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Northwoods Residents Walk in March of DimesSubmitted: 04/20/2013
Story By Shardaa Gray

Northwoods Residents Walk in March of Dimes
Photos By Shardaa Gray

WAUSAU - It wasn't exactly nice weather to walk in, but that didn't stop Northwoods residents doing it anyway to raise awareness for babies born too soon, or with illnesses.

"The walk was actually pretty fun considering it was so cold," said march participant, Jodi Sleznikow.

"I had a lot of coworkers and other people that we know that were walking along side of us and it kinda got to be a long three mile walk with our three kids, but it was really fun.

This is the 75th anniversary for the March of Dimes.

The money raised supports programs to help moms complete healthy, full-term pregnancies.

It also funds research to find answers for serious problems that threaten babies.

"As a mother of four children and I lost my first, I just feel that this is a great organization," March of Dimes Fundraiser, Jean Hasler said.

"A lot of people may have forgotten about that because of all the other nonprofit organizations. I think this is just a wonderful cause."

Marcus Brennan was born weighing one pound, ten ounces.

He's now a healthy three-year-old and his nurse says it's pretty amazing to see him walking.

"His heart had stopped. He needed a pace maker. Just to see him here and to see him running around like every other child, is pretty special," said Nadal Nurse, Sarah Walder.

"He was probably one of the longest babies that we've had and we all got to know him in the NICU. So he holds a special place in our hearts."


If you missed the march, Stevens Point, Green Bay and Eau Claire will hold their own April 27th.

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NORTHWOODS - Next Monday's solar eclipse will look fascinating, but it can damage your eyes for a lifetime.

It's never safe to look directly at the sun's rays, even though there will be a partial eclipse here in the Northwoods.

Regular sunglasses won't protect you, so if you plan to view the solar eclipse you need special solar eclipse sunglasses.

Those glasses are one size fits all, so it's important to check they are snug on your child's head, too.

Kids are curious, and may want to fixate on the crescent beam of light.

"We know children are going to want to peek over the top and in just 20 to 30 seconds they could be doing damage to their eye, " says Dr. Jill Redman.

The solar eclipse light is not as intense as regular sunlight.

You won't actually feel the damage being done until the next day because the reflex to turn away won't be there.

"Missing blurry vision and central vision. Afterwards you could have light sensitivity. You could also have watering eyes. But some of the damage with maculopathy can be permanent," says Dr. Ben Redman.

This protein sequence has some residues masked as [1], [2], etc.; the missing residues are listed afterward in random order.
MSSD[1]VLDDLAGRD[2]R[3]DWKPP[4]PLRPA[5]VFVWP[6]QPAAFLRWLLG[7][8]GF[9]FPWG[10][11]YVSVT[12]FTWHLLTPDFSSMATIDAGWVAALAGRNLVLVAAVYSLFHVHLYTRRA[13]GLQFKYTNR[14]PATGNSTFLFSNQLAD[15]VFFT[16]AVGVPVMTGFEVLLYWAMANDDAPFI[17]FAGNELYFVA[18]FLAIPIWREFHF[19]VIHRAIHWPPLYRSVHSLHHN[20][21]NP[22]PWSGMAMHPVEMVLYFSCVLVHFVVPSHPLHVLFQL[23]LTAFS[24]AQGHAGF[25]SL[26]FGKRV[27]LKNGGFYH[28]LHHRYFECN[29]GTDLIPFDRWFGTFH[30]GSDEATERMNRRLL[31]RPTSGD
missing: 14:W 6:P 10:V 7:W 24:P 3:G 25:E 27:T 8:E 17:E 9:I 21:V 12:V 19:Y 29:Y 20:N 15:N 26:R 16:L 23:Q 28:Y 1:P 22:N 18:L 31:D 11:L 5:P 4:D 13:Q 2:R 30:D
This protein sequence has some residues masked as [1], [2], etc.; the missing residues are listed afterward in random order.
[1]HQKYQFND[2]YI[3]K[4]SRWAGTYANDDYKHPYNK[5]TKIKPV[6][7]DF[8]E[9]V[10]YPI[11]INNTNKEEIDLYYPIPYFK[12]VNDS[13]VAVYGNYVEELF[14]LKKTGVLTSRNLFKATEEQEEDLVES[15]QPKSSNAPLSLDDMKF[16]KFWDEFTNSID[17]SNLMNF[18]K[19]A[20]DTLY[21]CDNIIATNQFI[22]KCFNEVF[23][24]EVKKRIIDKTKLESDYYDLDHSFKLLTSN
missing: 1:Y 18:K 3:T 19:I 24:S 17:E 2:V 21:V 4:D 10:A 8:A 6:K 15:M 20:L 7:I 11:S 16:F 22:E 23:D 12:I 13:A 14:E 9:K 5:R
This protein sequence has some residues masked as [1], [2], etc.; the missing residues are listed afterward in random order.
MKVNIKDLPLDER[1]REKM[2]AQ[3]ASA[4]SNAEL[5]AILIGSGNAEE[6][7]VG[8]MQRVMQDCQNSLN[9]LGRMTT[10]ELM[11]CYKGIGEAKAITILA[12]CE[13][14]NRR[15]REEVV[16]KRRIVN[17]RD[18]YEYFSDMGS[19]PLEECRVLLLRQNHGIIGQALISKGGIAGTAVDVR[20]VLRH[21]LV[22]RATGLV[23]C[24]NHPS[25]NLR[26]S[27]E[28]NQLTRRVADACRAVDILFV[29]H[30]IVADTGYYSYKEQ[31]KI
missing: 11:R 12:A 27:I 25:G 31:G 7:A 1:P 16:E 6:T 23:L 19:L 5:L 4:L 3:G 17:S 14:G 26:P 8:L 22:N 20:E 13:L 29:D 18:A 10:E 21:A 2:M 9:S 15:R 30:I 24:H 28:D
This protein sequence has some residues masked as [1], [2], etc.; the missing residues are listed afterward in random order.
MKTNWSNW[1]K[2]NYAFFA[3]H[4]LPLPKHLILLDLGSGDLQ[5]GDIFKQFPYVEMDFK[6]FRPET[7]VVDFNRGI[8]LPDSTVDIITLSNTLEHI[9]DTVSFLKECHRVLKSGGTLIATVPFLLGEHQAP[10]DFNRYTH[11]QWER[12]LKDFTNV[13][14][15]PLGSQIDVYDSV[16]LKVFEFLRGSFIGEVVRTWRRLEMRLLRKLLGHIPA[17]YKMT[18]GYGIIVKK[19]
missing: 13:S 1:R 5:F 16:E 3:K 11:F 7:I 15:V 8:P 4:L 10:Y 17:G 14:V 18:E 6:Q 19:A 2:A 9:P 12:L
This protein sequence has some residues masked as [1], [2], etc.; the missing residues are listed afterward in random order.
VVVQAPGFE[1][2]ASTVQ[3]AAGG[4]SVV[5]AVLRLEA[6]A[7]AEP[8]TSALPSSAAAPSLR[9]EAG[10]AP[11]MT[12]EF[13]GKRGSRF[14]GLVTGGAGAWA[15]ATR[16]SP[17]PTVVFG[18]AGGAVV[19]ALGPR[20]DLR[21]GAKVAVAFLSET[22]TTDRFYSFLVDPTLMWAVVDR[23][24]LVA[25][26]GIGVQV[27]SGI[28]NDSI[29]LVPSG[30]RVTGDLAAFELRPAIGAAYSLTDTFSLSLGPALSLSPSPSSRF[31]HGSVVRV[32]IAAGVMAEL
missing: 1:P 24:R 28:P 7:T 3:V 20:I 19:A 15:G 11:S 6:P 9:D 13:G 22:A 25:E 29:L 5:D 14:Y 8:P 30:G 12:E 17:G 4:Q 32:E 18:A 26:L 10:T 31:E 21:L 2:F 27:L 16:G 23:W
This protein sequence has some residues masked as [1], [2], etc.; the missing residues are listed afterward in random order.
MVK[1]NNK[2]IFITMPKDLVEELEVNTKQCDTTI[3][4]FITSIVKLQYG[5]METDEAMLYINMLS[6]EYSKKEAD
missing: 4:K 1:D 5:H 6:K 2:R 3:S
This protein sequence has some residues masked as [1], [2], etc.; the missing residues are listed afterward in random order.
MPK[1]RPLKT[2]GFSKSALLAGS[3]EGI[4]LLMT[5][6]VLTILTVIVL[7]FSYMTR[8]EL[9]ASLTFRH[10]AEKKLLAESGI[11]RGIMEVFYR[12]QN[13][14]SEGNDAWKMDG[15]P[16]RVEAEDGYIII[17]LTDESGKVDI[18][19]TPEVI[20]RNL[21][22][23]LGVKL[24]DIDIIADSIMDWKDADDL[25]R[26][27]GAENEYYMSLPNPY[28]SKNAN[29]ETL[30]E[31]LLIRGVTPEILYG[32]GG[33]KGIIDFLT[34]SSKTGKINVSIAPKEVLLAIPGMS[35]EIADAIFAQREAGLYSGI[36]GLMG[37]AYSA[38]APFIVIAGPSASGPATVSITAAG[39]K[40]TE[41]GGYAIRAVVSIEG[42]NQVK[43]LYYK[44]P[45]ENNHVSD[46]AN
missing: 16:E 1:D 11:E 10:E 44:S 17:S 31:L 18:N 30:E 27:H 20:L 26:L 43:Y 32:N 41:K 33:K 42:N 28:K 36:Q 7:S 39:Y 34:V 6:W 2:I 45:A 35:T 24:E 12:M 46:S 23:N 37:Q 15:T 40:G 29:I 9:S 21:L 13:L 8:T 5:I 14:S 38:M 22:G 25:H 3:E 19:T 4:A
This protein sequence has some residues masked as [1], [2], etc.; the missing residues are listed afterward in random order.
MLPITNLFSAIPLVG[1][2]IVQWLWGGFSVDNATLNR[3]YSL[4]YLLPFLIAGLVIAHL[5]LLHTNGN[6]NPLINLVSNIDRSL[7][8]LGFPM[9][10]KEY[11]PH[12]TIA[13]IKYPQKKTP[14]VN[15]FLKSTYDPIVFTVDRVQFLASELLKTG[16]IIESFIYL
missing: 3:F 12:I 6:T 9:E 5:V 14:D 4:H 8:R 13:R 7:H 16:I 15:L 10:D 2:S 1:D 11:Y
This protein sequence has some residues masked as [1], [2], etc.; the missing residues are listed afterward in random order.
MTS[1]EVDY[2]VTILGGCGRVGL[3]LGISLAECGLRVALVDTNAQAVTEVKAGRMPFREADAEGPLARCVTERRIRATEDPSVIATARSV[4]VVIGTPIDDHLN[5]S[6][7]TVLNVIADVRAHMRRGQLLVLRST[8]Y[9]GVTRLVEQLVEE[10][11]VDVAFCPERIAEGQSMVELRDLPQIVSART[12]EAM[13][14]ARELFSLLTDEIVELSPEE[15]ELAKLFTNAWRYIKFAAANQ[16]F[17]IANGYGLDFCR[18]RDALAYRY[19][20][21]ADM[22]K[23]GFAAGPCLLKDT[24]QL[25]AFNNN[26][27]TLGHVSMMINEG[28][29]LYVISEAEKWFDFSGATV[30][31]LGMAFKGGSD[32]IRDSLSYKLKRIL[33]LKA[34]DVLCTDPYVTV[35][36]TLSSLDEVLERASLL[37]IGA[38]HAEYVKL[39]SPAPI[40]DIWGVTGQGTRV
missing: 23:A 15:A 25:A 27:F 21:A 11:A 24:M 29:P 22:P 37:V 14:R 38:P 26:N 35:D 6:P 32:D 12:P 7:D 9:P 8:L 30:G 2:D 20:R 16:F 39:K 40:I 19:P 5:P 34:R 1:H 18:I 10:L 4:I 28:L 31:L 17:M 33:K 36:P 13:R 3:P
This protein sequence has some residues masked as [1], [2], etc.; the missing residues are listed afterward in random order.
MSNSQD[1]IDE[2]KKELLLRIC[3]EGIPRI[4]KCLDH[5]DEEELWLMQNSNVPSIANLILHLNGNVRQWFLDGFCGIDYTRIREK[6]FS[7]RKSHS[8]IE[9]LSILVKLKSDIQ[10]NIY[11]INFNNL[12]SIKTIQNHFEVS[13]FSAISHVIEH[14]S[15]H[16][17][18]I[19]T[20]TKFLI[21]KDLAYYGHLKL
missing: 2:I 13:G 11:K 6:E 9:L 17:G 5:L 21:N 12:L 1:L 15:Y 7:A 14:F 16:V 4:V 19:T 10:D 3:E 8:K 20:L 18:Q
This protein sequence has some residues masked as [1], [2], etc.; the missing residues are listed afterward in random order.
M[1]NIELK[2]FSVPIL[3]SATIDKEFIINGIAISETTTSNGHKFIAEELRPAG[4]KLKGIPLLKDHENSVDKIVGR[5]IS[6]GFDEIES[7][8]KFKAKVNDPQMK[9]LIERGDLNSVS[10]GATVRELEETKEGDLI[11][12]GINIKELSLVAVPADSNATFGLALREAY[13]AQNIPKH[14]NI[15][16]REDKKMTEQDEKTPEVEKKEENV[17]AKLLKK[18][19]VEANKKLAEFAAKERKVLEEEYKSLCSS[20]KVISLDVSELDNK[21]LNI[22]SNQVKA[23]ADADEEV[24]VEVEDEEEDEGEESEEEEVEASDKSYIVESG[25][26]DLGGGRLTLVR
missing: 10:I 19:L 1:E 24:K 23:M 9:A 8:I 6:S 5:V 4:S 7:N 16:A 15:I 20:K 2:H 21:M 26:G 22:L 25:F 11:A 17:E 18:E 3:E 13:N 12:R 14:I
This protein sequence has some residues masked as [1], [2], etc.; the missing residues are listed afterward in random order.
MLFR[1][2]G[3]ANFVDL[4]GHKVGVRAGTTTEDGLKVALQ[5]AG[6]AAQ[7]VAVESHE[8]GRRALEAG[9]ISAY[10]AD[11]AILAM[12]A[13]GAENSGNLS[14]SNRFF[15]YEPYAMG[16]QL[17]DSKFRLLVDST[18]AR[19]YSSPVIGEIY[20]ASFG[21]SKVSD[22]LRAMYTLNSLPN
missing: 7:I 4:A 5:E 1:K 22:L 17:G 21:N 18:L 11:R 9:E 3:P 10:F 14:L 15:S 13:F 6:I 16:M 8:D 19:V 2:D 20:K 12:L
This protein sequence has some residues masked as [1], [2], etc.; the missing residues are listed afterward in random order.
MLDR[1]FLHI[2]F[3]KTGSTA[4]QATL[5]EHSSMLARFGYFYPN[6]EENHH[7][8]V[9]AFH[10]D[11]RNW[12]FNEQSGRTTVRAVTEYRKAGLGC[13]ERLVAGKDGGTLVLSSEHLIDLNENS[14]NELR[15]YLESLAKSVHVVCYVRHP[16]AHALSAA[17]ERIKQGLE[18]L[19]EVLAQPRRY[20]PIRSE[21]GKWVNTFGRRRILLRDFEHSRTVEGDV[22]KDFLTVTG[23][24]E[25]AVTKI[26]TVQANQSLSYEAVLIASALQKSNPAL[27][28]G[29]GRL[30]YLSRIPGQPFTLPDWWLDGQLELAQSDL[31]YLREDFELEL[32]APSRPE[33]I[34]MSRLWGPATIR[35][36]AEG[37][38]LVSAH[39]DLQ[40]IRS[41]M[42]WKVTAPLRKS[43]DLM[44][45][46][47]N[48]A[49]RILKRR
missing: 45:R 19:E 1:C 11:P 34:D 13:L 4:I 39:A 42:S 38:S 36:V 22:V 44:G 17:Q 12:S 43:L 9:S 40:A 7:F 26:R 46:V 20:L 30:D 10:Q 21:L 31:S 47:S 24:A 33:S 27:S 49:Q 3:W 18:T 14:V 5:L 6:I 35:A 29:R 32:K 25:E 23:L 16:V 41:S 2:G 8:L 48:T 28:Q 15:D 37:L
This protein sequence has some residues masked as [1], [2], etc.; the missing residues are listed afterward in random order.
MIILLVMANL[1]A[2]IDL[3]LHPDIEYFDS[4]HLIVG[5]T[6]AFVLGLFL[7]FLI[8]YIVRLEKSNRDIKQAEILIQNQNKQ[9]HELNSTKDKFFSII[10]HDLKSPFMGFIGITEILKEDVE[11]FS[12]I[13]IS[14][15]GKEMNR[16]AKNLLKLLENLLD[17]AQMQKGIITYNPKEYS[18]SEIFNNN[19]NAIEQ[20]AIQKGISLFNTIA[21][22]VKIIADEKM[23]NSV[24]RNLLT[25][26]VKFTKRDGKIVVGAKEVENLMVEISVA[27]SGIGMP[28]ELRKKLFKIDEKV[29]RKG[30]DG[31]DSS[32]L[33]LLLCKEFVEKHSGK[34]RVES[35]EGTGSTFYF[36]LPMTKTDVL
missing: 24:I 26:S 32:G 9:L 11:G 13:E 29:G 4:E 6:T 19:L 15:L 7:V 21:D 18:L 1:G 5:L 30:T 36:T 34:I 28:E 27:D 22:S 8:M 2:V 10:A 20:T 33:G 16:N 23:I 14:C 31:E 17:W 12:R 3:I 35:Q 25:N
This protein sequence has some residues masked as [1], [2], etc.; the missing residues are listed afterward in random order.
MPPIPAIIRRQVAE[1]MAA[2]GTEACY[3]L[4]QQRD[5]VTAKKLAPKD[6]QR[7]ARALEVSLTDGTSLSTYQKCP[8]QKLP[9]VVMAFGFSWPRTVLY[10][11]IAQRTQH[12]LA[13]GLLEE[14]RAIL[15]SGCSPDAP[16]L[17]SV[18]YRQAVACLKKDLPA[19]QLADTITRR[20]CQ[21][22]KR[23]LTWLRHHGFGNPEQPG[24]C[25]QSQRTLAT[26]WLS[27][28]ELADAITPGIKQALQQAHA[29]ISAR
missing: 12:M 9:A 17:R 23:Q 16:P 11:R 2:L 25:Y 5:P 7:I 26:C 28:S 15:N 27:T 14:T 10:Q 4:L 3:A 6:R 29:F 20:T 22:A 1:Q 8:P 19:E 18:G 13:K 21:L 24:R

Dr. Ben says if you don't have those special solar glasses, the safest option is to avoid it entirely and watch online.

When in doubt, call your eye doctor.

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CRANDON - The lawyer for Sokaogon Chippewa Tribal Chair Chris McGeshick repeated that allegations of battery and false imprisonment are "absolutely false" at McGeshick's first appearance in Forest County Court Wednesday.

McGeshick faces one felony count and two misdemeanor counts in Forest County Court.

A former tribal member told police McGeshick slammed him against a wall at the Sokaogon Chippewa Tribal Offices in late June.

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RHINELANDER - Our nervous system controls the whole show when it comes to our bodies, especially how they feel.

Chiropractic care is one method people use to keep that system moving.

Hometown Chiropractic is new to Rhinelander, but it's no stranger to the Northwoods; its main location is in Tomahawk.


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RHINELANDER - DNR Furbearer Research Scientist Dr. Nathan Roberts calls bobcats "a conservation success story."
Their population numbers are up across the United States.

The DNR doubled the harvest quota this year at 750 bobcats because of that healthy population size.

"While the population's grown, we've also increased our understanding of bobcats considerably. Working together with hunters and trappers across the state we've increased our understanding of bobcats and our ability to monitor bobcats," said Roberts.

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RHINELANDER - Marshfield Clinic calls Oneida County's rejection of a Minocqua hospital an "erroneous application of the law."

Marshfield Clinic cites 14 court decisions from across the country in its appeal of the Planning Committee's June vote to deny a conditional use permit (CUP).

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RHINELANDER - You probably wouldn't consider a dark, smelly alley an ideal place to sit and relax.  Maggie Steffen agrees, which is why she's planning to transform an alley on Brown Street in Rhinelander.

Steffen plans to tackle the project in three phases.  Phase one is lighting the alley, which sits between The Brick restaurant and Bath and Body Creations.  Downtown Rhinelander, Inc. agreed to pay about $2,800 for five LED lights if the city  would pay for the electricity.  

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CRANDON - A Muskego man blew through a stop sign in Laona, then tried to run over a victim with his van last month, according to testimony in Forest County Court on Wednesday.

Nicholas Bland, 41, heard evidence against him on four felony charges.

One passenger in the van driven by Bland talked to police about chasing the victim.

"He had said they got pretty close," testified Forest County Sheriff's Deputy William Hujet. "When I asked him about pretty close, he just kind of said maybe a car length."

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